The task I want to discuss is 739E - Gosha is hunting. While the official solution is a greedy algorithm sped up enough to pass the time limit, I recently came upon another solution. The main idea is to speed up the obvious dp approach, where we define dp[i][x][y] as the maximum expected number of caught pokemon in the prefix of first i pokemon, if we throw at most x A-pokeballs and at most y B-pokeballs. The computation of each state is O(1), so the complexity of this solution is O(n^3). There is no obvious way to speed up this dp, because the transition of states is already done in O(1), and that's where dp optimization techniques usually cut the complexity. It's also useless to use some other definition of dp, since they will all take O(n^3) time to compute. But what we can do is to use the same trick used to solve the task Alien, from IOI 2016, or 674C - Levels and Regions in O(n log k) as Radewoosh had described on his blog, and completely kick out a dimension from our dp!

## Kicking out the 3rd dimension:

By kicking out the 3rd dimension, we're left with dp[i][x]. This is now defined as the highest expected number of caught pokemon in the prefix of i pokemon if we throw at most x A-pokeballs and any number of B-pokeballs. Obviously this will always use the maximum amount of B-pokeballs. But what's really cool is that we can actually try to simulate this last dimension: we define some C as a "cost" we have to pay every time we want to take a B-pokeball. This is essentially adding the functions f(x) = dp[n][a][x] and g(x) = -Cx. The cool thing is, f(x) is concave, i.e. f(x+1) — f(x) <= f(x) — f(x-1). This is intuitive because whenever we get a new B-pokeball, we will always throw it at the best possible place. So if we get more and more of them, our expected number of caught pokemon will increase more and more slowly. And why is it useful that f(x) is convex? Well, h(x) = f(x) + g(x) has a non-trivial maximum, that we can find. And if h(x) is maximal, it means that for this C, it's optimal to throw x B-pokeballs. Now it's pretty obvious that we can do a binary search on this C to find one such that it's optimal to throw exactly b B-pokeballs, as given in the input. Inside our binary search we just do the O(n^2) algorithm, and when we finish, do a reconstruction of our solution to see how many B-pokeballs we've used, and use that information to continue binary searching. This gives us complexity O(n^2 log n), which is good enough to get AC. This trick was shown to us at our winter camp, which ended yesterday.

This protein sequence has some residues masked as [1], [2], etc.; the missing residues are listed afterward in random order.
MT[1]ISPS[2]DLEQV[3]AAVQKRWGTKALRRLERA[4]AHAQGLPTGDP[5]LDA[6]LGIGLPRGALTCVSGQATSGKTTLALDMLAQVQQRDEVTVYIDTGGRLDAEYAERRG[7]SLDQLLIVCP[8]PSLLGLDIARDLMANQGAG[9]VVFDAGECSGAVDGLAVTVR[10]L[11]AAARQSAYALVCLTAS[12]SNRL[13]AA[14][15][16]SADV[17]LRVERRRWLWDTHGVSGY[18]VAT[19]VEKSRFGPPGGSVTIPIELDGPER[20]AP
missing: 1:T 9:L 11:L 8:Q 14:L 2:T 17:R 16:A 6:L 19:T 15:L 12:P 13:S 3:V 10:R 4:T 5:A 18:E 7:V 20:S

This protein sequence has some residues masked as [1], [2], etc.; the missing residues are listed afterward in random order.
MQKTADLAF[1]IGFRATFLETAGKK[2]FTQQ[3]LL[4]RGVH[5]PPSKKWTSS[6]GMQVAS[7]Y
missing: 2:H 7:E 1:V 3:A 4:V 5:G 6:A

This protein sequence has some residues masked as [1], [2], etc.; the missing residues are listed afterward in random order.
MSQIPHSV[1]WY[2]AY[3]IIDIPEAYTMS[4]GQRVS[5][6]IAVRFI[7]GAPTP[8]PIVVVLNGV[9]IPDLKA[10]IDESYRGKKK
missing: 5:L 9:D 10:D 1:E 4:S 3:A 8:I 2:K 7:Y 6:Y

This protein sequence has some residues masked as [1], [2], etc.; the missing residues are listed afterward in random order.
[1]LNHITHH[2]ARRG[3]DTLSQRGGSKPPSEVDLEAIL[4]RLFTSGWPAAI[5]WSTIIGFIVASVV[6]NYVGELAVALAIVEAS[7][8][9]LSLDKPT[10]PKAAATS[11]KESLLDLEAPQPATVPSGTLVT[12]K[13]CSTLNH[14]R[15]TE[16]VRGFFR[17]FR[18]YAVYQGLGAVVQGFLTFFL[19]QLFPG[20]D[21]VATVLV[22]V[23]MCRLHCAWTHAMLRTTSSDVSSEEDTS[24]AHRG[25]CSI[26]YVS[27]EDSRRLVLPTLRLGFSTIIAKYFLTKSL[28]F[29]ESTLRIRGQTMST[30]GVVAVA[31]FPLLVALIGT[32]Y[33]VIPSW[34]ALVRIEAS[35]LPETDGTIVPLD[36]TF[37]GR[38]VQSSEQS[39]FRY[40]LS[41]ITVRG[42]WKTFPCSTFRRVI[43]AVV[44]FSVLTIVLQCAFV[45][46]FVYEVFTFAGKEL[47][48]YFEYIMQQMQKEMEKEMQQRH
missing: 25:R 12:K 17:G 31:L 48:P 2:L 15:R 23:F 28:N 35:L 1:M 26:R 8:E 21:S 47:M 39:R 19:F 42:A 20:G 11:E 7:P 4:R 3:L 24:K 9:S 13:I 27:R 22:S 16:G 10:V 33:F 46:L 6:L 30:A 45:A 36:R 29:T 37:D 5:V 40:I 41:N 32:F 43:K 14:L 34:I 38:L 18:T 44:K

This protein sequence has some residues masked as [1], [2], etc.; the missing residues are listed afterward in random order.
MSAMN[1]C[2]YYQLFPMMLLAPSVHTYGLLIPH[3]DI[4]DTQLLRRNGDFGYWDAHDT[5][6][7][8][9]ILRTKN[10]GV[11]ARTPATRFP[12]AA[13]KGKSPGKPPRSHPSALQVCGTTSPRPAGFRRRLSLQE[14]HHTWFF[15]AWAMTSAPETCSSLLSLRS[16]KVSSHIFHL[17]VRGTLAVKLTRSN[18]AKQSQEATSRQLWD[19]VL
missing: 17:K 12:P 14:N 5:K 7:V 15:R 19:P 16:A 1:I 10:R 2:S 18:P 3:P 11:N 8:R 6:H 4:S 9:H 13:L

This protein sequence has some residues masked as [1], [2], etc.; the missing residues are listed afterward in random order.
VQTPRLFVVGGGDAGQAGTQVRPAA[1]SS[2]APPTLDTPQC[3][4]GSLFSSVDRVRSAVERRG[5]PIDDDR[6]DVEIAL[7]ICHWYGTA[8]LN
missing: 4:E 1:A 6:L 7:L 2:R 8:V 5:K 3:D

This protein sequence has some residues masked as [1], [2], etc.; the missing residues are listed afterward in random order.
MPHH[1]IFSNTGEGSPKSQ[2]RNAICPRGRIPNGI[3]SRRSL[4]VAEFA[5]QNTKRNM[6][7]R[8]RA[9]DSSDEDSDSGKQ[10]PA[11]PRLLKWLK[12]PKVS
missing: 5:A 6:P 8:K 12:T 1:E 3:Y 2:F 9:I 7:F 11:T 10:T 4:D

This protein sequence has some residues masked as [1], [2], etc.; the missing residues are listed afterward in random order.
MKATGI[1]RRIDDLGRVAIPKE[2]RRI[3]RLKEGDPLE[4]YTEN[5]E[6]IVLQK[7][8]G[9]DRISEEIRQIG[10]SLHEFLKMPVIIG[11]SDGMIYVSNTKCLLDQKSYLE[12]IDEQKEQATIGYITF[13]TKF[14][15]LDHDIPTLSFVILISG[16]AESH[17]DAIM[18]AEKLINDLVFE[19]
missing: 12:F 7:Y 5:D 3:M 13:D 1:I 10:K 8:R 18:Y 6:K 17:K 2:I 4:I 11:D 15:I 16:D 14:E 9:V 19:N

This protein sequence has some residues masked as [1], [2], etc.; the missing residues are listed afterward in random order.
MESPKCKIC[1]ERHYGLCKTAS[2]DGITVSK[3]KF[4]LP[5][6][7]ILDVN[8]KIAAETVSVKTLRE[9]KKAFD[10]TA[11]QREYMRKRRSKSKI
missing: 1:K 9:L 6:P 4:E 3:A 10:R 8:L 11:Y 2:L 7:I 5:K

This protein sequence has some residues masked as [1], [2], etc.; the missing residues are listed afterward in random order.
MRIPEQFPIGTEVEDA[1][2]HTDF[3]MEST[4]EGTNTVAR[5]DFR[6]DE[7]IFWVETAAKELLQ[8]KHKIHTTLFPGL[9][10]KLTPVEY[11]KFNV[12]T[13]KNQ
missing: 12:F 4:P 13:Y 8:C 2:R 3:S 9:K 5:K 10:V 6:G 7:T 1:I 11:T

**Code:**

## Kicking out another dimension?

But is this all? Can we do better? Why can't we kick out the 2nd dimension in the same way we kicked out the first one? It turns out that in this task, we actually can! We just define D as the cost that we deduct each time we use an A-pokeball, and then using binary search find the C for which we use exactly enough B-pokeballs, and reconstruct the solution to see if we've used too many or too little A-pokeballs. The function is again concave, so the same trick works! Using this I was able to get AC in O(n log^2 n), which is pretty amazing for a Div1 E task with N <= 2000. My friends vilim_l, jklepec, lukatiger and me are still amazed that this can be done!

**Code:**